Perhaps it’s because buried in the aural firebombs, convulsing punk riffs and Morrison’s lyrical free-associations are a series of stark truths to which we can all relate. “So in the end, whatever, we die, we dissolve/Equations unbalanced, riddles unsolved/And we were never connected or involved.” “Happiness is such hard work/And it gets harder every day.” “There are times I don’t know you at all.” These are realizations on isolation, disappointment, and loss that are inherent to the human condition. Who hasn’t thought any or all of these things? They permit us, beautifully, to share in and paradoxically overcome our own loneliness.
When it was first released in 1999, Emergency & I felt like a niche album written by kids in their 20’s for kids in their 20’s, but a decade later, it’s become much more than that. Because really, all that shit that young adults experience so acutely— the burden of failed relationships, the existential sense of aloneness, and the nagging uncertainty over your purpose in life (and life’s purpose for that matter) — never really goes away in middle age, or old age, or any age. You still feel the same feelings and ask the same questions, but you’re just a little wearier and have a few more responsibilities, so it’s hard to be as passionate about it. You’ve sunk a little deeper into life’s cushion, more or less.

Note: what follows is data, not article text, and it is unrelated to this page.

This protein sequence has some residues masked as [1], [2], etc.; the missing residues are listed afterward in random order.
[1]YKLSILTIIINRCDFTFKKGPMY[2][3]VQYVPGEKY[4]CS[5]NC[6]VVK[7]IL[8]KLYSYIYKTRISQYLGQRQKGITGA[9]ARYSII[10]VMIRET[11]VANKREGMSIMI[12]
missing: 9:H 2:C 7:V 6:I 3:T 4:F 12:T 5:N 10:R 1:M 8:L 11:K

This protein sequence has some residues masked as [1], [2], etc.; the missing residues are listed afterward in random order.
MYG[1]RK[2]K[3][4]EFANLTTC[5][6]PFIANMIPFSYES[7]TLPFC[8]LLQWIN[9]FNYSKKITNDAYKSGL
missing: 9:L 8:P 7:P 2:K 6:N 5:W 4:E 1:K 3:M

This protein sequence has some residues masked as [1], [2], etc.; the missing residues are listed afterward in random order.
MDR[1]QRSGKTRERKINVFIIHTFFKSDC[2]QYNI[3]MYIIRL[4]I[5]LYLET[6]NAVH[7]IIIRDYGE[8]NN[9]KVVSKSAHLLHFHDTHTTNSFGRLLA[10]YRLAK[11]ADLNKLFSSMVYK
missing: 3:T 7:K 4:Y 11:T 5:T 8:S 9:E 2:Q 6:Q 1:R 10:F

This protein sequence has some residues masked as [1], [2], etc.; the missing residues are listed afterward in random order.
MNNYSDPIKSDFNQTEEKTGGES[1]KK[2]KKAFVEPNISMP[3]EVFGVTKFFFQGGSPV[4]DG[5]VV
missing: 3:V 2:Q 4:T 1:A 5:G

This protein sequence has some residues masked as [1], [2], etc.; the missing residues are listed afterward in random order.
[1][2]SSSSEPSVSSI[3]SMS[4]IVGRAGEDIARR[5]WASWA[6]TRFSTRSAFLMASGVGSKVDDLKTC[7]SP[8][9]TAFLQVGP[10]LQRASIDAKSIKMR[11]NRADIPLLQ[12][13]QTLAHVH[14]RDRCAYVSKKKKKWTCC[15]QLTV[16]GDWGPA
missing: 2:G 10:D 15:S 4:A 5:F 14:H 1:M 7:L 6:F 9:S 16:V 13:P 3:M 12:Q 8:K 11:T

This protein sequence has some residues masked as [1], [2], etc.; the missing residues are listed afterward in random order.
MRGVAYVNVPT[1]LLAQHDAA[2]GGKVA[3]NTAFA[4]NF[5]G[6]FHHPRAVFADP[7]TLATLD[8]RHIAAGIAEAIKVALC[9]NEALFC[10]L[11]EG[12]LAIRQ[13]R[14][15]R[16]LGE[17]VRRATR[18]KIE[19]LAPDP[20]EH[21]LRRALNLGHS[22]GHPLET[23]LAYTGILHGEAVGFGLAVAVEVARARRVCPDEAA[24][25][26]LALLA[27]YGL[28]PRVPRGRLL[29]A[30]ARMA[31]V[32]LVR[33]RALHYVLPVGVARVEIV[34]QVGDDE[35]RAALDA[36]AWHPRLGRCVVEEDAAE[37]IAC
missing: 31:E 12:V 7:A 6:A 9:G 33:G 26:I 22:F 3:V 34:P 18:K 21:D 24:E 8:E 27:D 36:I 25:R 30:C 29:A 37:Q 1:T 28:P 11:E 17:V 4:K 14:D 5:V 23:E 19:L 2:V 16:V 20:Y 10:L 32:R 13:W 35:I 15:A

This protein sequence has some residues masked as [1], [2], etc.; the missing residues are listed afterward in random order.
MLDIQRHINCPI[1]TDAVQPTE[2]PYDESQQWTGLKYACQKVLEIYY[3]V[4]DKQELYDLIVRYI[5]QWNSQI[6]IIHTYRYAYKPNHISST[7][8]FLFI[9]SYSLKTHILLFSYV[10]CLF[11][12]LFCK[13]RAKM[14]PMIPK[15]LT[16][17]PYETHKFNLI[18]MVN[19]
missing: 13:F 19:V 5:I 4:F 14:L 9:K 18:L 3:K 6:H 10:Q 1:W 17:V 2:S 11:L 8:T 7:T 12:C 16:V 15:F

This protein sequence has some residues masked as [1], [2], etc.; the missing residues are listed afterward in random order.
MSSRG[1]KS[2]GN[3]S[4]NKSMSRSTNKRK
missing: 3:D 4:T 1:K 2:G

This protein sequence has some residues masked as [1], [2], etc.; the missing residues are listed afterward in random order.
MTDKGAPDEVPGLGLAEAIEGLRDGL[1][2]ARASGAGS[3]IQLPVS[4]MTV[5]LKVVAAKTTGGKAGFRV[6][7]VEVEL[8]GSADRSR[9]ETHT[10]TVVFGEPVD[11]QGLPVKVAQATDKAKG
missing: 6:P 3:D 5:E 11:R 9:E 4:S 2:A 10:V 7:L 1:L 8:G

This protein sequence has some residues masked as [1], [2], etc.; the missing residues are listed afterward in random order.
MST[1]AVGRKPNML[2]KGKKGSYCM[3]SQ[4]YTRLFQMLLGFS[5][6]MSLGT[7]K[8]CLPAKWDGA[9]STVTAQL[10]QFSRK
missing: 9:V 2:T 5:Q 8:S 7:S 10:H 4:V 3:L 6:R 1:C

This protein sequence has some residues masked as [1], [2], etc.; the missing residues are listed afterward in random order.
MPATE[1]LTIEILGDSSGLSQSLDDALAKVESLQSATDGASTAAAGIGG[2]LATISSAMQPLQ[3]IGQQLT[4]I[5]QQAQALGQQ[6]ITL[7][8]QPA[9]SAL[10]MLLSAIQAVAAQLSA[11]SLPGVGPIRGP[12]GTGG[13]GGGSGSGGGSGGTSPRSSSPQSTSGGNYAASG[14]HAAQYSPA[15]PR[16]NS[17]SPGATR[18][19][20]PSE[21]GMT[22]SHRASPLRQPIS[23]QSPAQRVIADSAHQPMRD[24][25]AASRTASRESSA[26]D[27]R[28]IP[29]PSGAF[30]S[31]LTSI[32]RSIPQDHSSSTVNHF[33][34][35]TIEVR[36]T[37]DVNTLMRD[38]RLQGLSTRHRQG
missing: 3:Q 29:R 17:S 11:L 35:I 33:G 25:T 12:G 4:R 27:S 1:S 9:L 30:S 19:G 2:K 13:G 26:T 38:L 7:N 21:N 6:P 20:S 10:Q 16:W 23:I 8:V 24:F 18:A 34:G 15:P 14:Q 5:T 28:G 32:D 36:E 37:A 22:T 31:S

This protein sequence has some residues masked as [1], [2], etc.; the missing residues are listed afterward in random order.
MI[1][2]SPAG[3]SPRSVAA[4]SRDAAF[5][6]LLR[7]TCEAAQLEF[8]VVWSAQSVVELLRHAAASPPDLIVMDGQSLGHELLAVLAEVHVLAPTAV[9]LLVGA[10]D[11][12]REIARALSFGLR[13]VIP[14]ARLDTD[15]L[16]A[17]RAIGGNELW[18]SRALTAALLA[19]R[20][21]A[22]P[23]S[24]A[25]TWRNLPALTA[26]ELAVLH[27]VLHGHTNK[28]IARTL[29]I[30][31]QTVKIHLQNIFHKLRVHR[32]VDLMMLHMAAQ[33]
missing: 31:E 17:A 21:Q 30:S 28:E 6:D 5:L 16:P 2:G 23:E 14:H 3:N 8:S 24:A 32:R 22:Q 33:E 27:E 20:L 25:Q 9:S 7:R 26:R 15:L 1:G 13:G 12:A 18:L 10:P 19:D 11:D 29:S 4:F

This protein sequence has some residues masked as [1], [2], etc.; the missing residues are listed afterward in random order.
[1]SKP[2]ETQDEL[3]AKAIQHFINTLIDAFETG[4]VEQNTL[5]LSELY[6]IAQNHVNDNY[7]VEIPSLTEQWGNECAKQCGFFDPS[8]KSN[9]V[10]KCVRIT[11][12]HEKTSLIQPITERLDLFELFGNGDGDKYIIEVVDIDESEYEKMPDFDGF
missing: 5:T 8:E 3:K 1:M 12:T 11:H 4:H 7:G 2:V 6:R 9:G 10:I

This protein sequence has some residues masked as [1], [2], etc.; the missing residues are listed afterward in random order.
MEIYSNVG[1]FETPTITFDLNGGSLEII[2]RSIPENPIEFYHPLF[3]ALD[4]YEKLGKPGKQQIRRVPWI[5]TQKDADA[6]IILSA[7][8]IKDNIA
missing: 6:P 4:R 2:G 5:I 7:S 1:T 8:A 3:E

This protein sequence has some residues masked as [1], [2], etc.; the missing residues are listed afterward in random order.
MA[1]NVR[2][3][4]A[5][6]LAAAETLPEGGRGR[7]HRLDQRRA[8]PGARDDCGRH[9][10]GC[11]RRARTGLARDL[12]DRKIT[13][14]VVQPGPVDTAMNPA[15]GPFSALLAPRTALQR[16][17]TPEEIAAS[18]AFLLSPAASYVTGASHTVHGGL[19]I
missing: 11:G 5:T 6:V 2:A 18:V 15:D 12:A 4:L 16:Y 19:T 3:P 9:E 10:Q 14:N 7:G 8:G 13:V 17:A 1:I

Music like this still hits home because, no matter how old you are, life will always be filled with emergencies and catastrophes — in case you hadn’t noticed, the world is not a safer place to live now than it was in 1999. This record speaks loudly to that. It agitates you, regenerates you, demands that you scrutinize yourself. It’s physically visceral yet unapologetically cerebral. Frankly, there’s not much else I can really ask of music.
So, at the risk of sounding trite, if the world’s nukes were to be launched today, here’s what I would do in my last 8 ½ minutes. I’d hold my wife and daughter close and tell them I love them. I’d pick up the phone and make a couple of long overdue amends, the kind of big ones you always put off to another day because you just don’t have the time. And in the moments left over, I’d listen to a few last bars of the music that I really love, stuff like Emergency & I, over an utterly final glass of beer. Seriously, that’s what I would do. And something tells me I wouldn’t be, or feel, alone.